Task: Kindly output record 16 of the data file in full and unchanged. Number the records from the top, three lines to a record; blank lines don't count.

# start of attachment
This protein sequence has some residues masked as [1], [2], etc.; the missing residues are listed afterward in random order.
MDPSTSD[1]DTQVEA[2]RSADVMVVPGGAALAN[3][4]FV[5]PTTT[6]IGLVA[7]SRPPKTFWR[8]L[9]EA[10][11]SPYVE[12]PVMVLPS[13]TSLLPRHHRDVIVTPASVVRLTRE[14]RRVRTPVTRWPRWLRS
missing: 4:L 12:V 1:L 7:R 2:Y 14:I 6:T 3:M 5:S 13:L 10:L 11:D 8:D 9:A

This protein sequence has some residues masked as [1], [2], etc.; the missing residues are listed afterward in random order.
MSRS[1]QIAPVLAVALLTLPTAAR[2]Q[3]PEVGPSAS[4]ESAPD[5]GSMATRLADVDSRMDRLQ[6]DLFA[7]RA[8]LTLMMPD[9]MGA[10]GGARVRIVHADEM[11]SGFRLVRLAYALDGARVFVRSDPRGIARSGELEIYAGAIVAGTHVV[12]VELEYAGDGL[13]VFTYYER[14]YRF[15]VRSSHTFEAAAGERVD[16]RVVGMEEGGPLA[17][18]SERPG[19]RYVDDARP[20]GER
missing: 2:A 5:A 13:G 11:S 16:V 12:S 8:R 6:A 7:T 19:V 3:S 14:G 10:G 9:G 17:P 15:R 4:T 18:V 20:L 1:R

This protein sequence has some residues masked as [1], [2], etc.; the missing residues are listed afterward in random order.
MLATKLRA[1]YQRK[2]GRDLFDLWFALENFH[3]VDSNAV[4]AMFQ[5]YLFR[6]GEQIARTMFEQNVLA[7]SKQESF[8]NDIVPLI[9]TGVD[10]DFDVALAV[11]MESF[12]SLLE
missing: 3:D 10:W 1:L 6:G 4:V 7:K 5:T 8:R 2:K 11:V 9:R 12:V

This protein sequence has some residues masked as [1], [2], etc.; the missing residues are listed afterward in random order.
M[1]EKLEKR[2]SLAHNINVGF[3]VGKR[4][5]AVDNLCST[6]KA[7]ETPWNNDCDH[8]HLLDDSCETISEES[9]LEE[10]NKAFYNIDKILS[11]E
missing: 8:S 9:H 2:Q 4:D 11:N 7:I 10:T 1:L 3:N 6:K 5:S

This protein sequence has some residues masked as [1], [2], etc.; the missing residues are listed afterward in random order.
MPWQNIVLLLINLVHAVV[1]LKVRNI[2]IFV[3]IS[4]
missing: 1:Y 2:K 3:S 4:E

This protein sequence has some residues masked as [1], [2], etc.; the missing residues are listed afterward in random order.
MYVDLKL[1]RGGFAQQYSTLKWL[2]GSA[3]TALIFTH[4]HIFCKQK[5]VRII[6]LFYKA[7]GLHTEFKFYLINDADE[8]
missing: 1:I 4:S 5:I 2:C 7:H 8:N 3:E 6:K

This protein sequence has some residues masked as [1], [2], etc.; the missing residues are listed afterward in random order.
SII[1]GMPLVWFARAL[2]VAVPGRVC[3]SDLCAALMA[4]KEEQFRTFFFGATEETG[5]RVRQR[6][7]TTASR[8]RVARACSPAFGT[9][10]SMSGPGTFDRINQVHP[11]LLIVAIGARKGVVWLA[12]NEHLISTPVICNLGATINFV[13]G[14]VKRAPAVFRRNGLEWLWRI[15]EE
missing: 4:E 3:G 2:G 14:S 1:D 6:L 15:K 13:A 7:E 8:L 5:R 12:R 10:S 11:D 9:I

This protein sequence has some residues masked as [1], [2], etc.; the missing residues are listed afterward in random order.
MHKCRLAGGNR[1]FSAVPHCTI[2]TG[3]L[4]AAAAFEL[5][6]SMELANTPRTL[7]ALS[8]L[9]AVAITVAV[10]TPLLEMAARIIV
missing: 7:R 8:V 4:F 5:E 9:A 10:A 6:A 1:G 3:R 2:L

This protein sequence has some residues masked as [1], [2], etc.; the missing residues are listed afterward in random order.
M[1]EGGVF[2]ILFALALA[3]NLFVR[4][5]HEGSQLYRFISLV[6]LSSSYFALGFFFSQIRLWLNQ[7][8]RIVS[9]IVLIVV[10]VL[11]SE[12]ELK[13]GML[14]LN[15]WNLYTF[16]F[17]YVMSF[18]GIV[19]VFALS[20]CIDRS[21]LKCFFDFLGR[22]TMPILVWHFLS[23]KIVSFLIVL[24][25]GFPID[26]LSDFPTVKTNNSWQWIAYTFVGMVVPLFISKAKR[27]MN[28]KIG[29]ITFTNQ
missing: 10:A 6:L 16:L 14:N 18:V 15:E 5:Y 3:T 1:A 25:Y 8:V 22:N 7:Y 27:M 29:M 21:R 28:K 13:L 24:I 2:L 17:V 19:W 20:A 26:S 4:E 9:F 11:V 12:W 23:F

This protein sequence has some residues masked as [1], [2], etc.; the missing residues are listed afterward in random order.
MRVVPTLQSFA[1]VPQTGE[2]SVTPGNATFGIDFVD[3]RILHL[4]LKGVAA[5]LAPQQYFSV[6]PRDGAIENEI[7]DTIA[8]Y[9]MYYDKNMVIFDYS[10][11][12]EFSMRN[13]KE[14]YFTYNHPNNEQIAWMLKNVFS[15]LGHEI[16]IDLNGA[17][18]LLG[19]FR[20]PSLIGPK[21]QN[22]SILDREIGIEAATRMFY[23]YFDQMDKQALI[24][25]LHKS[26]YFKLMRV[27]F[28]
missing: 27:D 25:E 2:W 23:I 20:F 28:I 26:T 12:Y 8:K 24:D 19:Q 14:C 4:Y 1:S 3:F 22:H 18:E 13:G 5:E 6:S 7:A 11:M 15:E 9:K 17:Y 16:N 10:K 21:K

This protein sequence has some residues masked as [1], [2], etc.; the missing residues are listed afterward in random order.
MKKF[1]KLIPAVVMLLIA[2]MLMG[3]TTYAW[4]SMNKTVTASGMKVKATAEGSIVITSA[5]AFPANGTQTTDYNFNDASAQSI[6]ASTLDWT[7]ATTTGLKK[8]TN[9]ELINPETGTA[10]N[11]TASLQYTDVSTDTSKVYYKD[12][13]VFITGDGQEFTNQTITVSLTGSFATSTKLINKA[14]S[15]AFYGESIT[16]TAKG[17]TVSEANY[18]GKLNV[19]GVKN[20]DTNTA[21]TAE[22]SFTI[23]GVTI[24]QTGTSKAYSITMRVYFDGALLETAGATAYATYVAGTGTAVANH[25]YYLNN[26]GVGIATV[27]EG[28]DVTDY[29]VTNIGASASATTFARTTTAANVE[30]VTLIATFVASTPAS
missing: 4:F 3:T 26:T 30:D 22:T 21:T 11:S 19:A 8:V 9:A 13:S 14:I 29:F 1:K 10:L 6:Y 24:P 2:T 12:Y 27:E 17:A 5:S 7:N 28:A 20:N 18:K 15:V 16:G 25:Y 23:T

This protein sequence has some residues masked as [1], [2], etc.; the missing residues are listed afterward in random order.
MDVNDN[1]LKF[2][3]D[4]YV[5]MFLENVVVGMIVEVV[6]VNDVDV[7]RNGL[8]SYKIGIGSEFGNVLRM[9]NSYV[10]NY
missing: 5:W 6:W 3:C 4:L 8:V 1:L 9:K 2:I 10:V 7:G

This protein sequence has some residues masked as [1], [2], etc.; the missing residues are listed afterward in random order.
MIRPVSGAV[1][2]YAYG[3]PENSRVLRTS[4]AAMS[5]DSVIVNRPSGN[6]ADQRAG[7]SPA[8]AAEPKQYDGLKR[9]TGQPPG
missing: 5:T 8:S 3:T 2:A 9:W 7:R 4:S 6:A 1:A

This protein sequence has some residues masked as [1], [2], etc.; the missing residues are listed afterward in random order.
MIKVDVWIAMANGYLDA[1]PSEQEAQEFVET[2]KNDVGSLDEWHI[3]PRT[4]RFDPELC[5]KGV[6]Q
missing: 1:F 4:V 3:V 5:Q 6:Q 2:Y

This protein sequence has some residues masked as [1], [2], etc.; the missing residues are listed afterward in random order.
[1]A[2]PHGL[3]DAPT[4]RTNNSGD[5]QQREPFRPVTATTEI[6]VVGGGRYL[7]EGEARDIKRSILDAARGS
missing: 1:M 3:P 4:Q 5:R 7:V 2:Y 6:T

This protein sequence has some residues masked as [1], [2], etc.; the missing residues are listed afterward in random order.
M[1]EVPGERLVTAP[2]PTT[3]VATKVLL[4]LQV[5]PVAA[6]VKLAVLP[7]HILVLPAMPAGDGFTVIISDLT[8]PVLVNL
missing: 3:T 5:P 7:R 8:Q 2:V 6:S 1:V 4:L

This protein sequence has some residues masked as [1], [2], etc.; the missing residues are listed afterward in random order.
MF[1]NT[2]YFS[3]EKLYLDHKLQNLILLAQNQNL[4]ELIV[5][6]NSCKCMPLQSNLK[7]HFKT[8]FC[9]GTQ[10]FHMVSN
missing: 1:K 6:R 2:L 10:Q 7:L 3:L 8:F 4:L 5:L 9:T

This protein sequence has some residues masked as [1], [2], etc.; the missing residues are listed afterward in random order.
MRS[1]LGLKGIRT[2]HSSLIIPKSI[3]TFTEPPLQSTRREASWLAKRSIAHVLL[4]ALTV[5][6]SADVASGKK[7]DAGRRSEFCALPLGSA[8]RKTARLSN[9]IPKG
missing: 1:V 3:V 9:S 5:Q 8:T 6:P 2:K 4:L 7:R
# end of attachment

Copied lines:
This protein sequence has some residues masked as [1], [2], etc.; the missing residues are listed afterward in random order.
M[1]EVPGERLVTAP[2]PTT[3]VATKVLL[4]LQV[5]PVAA[6]VKLAVLP[7]HILVLPAMPAGDGFTVIISDLT[8]PVLVNL
missing: 3:T 5:P 7:R 8:Q 2:V 6:S 1:V 4:L